I also know when I’m too busy… because that’s when I don’t have time to blog.

That statement was very true over the last few days.

It started on Thursday night at about 10 p.m. My Dad (a lawyer who specializes in consumer bankruptcy law at a price that poor folks can afford) called me up and asked if I could help him tomorrow. He said that tomorrow was the last day that he could file new bankruptcy cases before the new bankruptcy law (BARF – Bankruptcy Abuse Reform Fiasco) kicked in and that he was working down to the wire to file some folks in desperate situations. He also said that he heard the line to file new bankruptcy petitions was 3 hours long on Thursday, so he wanted me to get in line first thing in the morning to get his last few filed. So I went out to his office in Newcastle at about 1 a.m. and picked up the cases to file, and then headed home to sleep.

On Friday morning I was dragging so I hit Java Dave’s for some coffee and breakfast and then got to the Federal Bankruptcy Court in OKC at opening time (8:30). I thought things looked good since there was no line outside, but once I made it through the security checkpoint inside I realized that I was wrong. There were probably 200 or more people in line ahead of me (about half lawyers and half paralegals and courriers), as well as another 50 or so pro-se filers in another line (pro-se debtors are folks who are representing themselves without an attorney). Thankfully I brought a book (Howard Zinn‘s A People’s History of the United States which seemed appropriate on this day that the poor folks of America were getting screwed so bad by the system), so I did a fair bit of reading and visiting with those ahead of me in line.

After about an hour or so the line split, so now there were three lines — one for pro-se debtors, one for those filing 1-2 cases, and one for those filing 3+ cases. (I’ll give you three guesses which line I was in). Finally after 4 hours in line I got my 19 cases filed.

After that I buzzed home to get my camp stool (I was hoping I could sneak that through the security check), and then Book Beat & Co. (to buy a book for the afternoon of waiting— I ended up getting Roxane Dunbar-Ortiz‘s Outlaw Woman), and then to Newcastle to grab lunch for my Dad and me, and to pick up more cases. I then buzzed back up to OKC and got in line. I had 3 cases to file, but my Dad had 2-3 more he was trying to work in at the last minute that he felt sorry for, so the plan was for me to get in line and then he would hand off the new cases to me before 6 p.m. (when they closed the doors). This ended up working out well, as he got there around 5-ish, and then shortly after that I got to “drop box” the remaining cases (normally at 4:30 the clerk’s office closes but they let you drop new cases in the drop box until 6 p.m. and still get today’s stamp). In the case due to the massive number being filed, “drop boxing” meant going to a different office and handing off the files with a cover sheet saying how many you were leaving off and giving your office’s contact info.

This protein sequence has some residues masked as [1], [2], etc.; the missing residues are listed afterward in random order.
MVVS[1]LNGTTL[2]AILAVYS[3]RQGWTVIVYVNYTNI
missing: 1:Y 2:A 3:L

So I was a minor part of history. From what I understand the average day sees 40-50 cases filed, but on Friday there were over 2000 filed (and probably 8,000+ filed over the entire week). I’m so glad that so many folks were able to beat the hammer of oppression, but am horrified by what happens next.

Not to be morbid, but Christmas is coming. Millions of struggling Americans will feel guilty about all of the sacrifices their families must make due to their poverty and end up spending too much on their kids (this phenomenon is as predictable as the rising sun). They will then fall behind on their payments (which they were just barely able to pay off before this) and by February and March they will be defaulting on their credit cards.

But in 2006, the after-Christmas bankruptcy rush will be the after-Christmas suffering and misery rush. Late payments, over the limit charges and 30% interest will start piling on. Folks will then respond by doing stupid things like getting loans from paycheck loan companies and before long are pushed right over the edge. In the days that follow, America will see tens of thousands lose their homes in foreclosure and tens of thousands more be evicted from rentals they can no longer afford, hundreds of thousands will lose their cars, hundreds will commit suicide, and thousands of the eldery will go without health care or even will die in their homes from the cold (Because they can’t pay the gas bill, which many think will be double of what it was last year). I don’t mean to be melodramatic, but I think this is what lays head.

And this isn’t even considering the effects of Katrina.

(to be continued…)